This is a complete western Bhutan tour, covering all five western districts of Bhutan including Paro, Thimphu (capital), Punakha, Wangduephodrang and Haa. Highlight of the tour includes visit to Chelela Pass, Dochula pass, Gangtey valley and hike to Taktsang monastery.
Duration: 9 days and 8 nights
Nature of tour: Cultural sightseeing tour
Departure date: Everyday
Places covered: Paro, Thimphu, Punakha, Gangtey and Haa.
Welcome to the land of Thunder Dragon. Representative from See Bhutan Travels will welcome you at Paro international airport. Get transferred to your hotel and enjoy your lunch.
After lunch we will visit to following sites:
Paro Ta Dzong (national museum): Located on a spur above Rinpung Dzong, five and a half kilometres’ drive from Tshongdu town, the dzong was built in the mid-17th century as a watchtower overlooking Rinpung Dzong by Lanyongpa Tenzin Drukdra and Chogyal Migyur Tenpa. The circular dzong houses the National Museum of Bhutan
Paro Rinpung Dzong: Located on the bank of Pachu River, Paro Dzong, formally known as Rinchen Pung Dzong (shortened to Rinpung Dzong), was built in 1644 under the command of Zhabdrung Ngawang Namgyal. It is one of the most beautiful and historically important dzongs in the country. Today, it houses both district administration and monastic body.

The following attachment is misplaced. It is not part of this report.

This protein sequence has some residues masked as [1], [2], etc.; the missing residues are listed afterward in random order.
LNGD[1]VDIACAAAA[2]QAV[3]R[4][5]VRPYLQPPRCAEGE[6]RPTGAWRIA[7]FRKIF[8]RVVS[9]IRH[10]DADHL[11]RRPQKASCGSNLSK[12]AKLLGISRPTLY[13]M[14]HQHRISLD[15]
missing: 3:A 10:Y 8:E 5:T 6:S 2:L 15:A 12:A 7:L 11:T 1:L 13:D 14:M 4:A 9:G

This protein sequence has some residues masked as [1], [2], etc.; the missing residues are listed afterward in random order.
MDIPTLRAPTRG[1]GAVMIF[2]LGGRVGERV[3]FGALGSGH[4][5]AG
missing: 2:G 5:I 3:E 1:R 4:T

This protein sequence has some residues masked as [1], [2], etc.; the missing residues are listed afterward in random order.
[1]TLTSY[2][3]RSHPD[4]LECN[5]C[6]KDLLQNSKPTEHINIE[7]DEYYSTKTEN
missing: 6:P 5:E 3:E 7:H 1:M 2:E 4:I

Overnight: At hotel in Paro.
Today our journey begins eastward towards Capital city of Bhutan; Thimphu. On the way before reaching Chuzom Bridge, stop shortly to view Tachok Lhakhang (monastery) located at the bank of Paa Chhu River, built in late 1300s by great Tibetan saint Drupthob Thangthong Gyalpo.
At Thimphu we will visit to following places:
1. Memorial Chorten: Located in the heart of Thimphu city, it was built in 1974 by Her Majesty the Queen Mother Ashi Phuntsho Choden in memory of her son, Third King Jigme Dorji Wangchuck. The three-storey choeten houses several relics such as Phurba Lhatshog, Kagay, Khrowo Nampur Gyalwa, Guru Tshengye, and Khenlop Chesum. The choeten is today the spiritual nerve centre of the city.
2. Buddha Statue: Located at Kuenselphodrang, facing Thimphu valley down bellow is the worlds’ largest and tallest Buddha statue standing at the height of 169 feet (52m). The statue houses one hundred thousand of smaller Buddha statues, the exact replica of the outer Buddha statue. From here one can have a 360 degree view of Thimphu valley.
3. Textile museum: Located near National library at Chubachu, it was established in the year 2001. The museum contains Bhutanese textiles, arts, crafts and more importantly the royal collections which includes first version of the Raven crown worn by first and second King of Bhutan, dresses and accessories worn by royal family and the bedding of his holiness Zhabdrung Jigme Dorji.